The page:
Throughout our lives, we all come into contact with some amazing people. Some of them come, some of them go, and some of them even stay for a while. At its heart, The Siren’s Call is the story of the love between friends—what we do to sustain our friendships, and, sadly, what we do to destroy them. Hopefully in that process somewhere lies a bit of redemption.

Steven Perry and Kenneth Pierson are best friends and trusted partners in the successful Detroit law firm they co-founded. They are handsome, young, bright, and at the top of their game with the world at their feet—that is until Steve’s fiancée is killed by a drunk driver. Consumed by grief, Steve can’t sleep. So in the middle of the night Steve impulsively drives to Kip’s northern Lake Michigan retreat in an attempt to escape and begins to hear voices in his head.

Concerned for his friend’s sanity, Kip convinces Steve to join him in Hawaii for a much needed extended vacation—spring break style. Fun in the sun, hilarious hijinks, surfing lessons, remembered dreams and unexpected meetings with friends from home all ensue. But while Steve struggles to deal with his own grief and potentially gestating madness, he begins to suspect that Kip is wrestling with his own demons that Kip refuses to reveal—stressing their relationship to the breaking point. But as Kip’s best friend, Steve cannot imagine neither the depth of Kip’s deception nor the terrible secret he is hiding.

Filled with raw emotional power and vivid images of the surrounding landscapes, The Siren’s Call is an unforgettable story of two friends trying to cope with profound grief the best way they know how and make sense out of a senseless personal tragedy. The sirens are calling. Read this book.


This cover art being developed for The Siren’s Call is a photograph of one of Aragorn’s Fire Sculptures taken and copyrighted during a full moon party May 17, 2011 by Matthew D. Kennedy of MDK Global Design Studios, located at 5 Tudor City Place, New York, NY 10017. The photo is being used with permission. Matthew said “it was like I was literally hearing the siren’s call.”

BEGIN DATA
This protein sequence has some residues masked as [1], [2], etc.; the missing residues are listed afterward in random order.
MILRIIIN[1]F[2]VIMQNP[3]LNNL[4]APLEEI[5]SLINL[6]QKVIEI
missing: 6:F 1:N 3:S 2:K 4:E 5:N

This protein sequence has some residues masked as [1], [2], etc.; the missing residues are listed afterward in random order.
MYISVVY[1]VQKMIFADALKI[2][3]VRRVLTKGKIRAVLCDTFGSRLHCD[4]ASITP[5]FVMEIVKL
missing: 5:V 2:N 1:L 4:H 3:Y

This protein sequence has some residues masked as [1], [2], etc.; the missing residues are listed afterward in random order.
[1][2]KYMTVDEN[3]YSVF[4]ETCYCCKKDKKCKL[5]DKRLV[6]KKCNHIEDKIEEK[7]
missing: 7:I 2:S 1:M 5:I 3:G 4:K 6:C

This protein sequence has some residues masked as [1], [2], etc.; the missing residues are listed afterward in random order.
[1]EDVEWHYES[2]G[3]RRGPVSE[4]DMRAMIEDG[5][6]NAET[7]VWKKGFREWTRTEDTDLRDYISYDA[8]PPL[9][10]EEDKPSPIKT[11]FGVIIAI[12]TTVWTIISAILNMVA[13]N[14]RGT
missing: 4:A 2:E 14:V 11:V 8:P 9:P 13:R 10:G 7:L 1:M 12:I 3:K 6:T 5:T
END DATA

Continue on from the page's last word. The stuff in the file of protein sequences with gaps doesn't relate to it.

Each of the Fire Sculptures are uniquely designed and created by hand from steel spheres ranging in size from 12 inches to 5 feet in diameter. They are made by hand cutting elaborate stories out of steel balls and then fueling them with local driftwood. Setting them ablaze is a sight full of fantasy for the viewer. With each phase of the fire, from raging start to ember-glowing finish, the imagery changes.

Fire is symbolic of so much and the nature in which it inspires is immeasurable. The Siren’s Call makes use of fire imagery throughout the novel in its dual role as creative and destructive forces. The particular fire sculpture photograph chosen for the cover image features three musicians playing musical instruments, and perhaps summoning unwary listeners to their doom.


Matthew Urdan and Brian Jennings R2-ing Hawaii 5-0 on the Upper Gauley

Matthew Urdan and Brian Jennings R2-ing Hawaii 5-0 on the Upper Gauley River in West Virginia

Matthew S. Urdan has worked in or for his grandfather’s drugstore, the West Bloomfield Public Library, a movie megaplex, an environmental consulting firm, an information management firm, a whitewater rafting company, the International Whitewater Hall of Fame and numerous restaurants as well as successfully coaching high school debate and forensics. Originally from the Detroit area, Matthew learned to swim in northern Lake Michigan where his family spent their summers in Charlevoix. Now residing in Gatlinburg, TN, the Great Smoky Mountains are his backyard and whitewater rivers everywhere are his playground.